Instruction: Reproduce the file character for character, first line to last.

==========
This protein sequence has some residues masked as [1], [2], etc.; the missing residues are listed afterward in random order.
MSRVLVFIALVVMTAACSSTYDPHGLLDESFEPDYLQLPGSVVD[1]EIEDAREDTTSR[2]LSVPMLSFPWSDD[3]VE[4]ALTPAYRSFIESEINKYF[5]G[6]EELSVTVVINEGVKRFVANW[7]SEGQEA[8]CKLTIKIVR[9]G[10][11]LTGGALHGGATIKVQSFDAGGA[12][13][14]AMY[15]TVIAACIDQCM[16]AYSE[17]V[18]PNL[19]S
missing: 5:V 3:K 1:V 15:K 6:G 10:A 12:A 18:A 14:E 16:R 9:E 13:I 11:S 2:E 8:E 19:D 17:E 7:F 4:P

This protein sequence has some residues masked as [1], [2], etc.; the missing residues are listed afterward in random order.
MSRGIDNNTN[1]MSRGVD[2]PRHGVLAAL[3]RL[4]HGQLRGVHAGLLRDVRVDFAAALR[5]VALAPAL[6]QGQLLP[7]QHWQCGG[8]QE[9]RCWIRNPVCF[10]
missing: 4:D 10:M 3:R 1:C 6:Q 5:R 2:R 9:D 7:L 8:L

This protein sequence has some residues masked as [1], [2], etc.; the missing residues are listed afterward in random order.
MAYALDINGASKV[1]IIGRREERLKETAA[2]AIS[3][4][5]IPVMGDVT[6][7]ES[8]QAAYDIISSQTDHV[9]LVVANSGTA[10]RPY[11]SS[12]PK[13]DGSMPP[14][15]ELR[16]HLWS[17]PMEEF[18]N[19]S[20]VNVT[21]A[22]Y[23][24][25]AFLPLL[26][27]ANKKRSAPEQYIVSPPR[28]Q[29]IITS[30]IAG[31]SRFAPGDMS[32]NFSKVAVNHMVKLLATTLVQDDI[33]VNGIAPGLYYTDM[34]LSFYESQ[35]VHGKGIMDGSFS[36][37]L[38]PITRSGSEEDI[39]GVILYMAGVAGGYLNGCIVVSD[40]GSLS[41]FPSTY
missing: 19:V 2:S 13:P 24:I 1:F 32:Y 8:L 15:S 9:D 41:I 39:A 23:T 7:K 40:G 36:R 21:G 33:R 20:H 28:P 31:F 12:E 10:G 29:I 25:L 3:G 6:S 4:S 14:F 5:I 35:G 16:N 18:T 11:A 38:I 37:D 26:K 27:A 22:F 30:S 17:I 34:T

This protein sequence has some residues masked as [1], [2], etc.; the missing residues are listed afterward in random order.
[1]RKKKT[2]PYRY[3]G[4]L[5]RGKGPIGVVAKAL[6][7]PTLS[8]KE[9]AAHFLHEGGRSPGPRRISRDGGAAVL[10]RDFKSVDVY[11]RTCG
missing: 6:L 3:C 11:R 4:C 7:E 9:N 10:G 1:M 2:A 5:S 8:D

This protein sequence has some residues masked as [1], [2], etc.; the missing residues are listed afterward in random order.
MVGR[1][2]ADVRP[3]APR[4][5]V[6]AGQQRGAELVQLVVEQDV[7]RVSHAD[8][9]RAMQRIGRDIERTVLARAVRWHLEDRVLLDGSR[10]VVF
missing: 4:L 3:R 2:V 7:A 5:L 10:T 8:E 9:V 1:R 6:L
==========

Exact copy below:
This protein sequence has some residues masked as [1], [2], etc.; the missing residues are listed afterward in random order.
MSRVLVFIALVVMTAACSSTYDPHGLLDESFEPDYLQLPGSVVD[1]EIEDAREDTTSR[2]LSVPMLSFPWSDD[3]VE[4]ALTPAYRSFIESEINKYF[5]G[6]EELSVTVVINEGVKRFVANW[7]SEGQEA[8]CKLTIKIVR[9]G[10][11]LTGGALHGGATIKVQSFDAGGA[12][13][14]AMY[15]TVIAACIDQCM[16]AYSE[17]V[18]PNL[19]S
missing: 5:V 3:K 1:V 15:K 6:G 10:A 12:A 18:A 14:E 16:R 9:E 13:I 11:S 2:E 8:E 19:D 17:E 7:F 4:P

This protein sequence has some residues masked as [1], [2], etc.; the missing residues are listed afterward in random order.
MSRGIDNNTN[1]MSRGVD[2]PRHGVLAAL[3]RL[4]HGQLRGVHAGLLRDVRVDFAAALR[5]VALAPAL[6]QGQLLP[7]QHWQCGG[8]QE[9]RCWIRNPVCF[10]
missing: 4:D 10:M 3:R 1:C 6:Q 5:R 2:R 9:D 7:L 8:L

This protein sequence has some residues masked as [1], [2], etc.; the missing residues are listed afterward in random order.
MAYALDINGASKV[1]IIGRREERLKETAA[2]AIS[3][4][5]IPVMGDVT[6][7]ES[8]QAAYDIISSQTDHV[9]LVVANSGTA[10]RPY[11]SS[12]PK[13]DGSMPP[14][15]ELR[16]HLWS[17]PMEEF[18]N[19]S[20]VNVT[21]A[22]Y[23][24][25]AFLPLL[26][27]ANKKRSAPEQYIVSPPR[28]Q[29]IITS[30]IAG[31]SRFAPGDMS[32]NFSKVAVNHMVKLLATTLVQDDI[33]VNGIAPGLYYTDM[34]LSFYESQ[35]VHGKGIMDGSFS[36][37]L[38]PITRSGSEEDI[39]GVILYMAGVAGGYLNGCIVVSD[40]GSLS[41]FPSTY
missing: 19:V 2:S 13:P 24:I 1:F 32:Y 8:L 15:S 9:D 41:I 39:A 23:T 7:K 40:G 36:R 21:G 33:R 20:H 28:P 31:F 12:E 10:G 29:I 25:L 3:G 6:S 4:S 14:F 5:I 35:G 16:N 18:T 11:A 38:I 37:D 26:K 27:A 22:F 30:S 17:I 34:T

This protein sequence has some residues masked as [1], [2], etc.; the missing residues are listed afterward in random order.
[1]RKKKT[2]PYRY[3]G[4]L[5]RGKGPIGVVAKAL[6][7]PTLS[8]KE[9]AAHFLHEGGRSPGPRRISRDGGAAVL[10]RDFKSVDVY[11]RTCG
missing: 6:L 3:C 11:R 4:C 7:E 9:N 10:G 1:M 2:A 5:S 8:D

This protein sequence has some residues masked as [1], [2], etc.; the missing residues are listed afterward in random order.
MVGR[1][2]ADVRP[3]APR[4][5]V[6]AGQQRGAELVQLVVEQDV[7]RVSHAD[8][9]RAMQRIGRDIERTVLARAVRWHLEDRVLLDGSR[10]VVF
missing: 4:L 3:R 2:V 7:A 5:L 10:T 8:E 9:V 1:R 6:L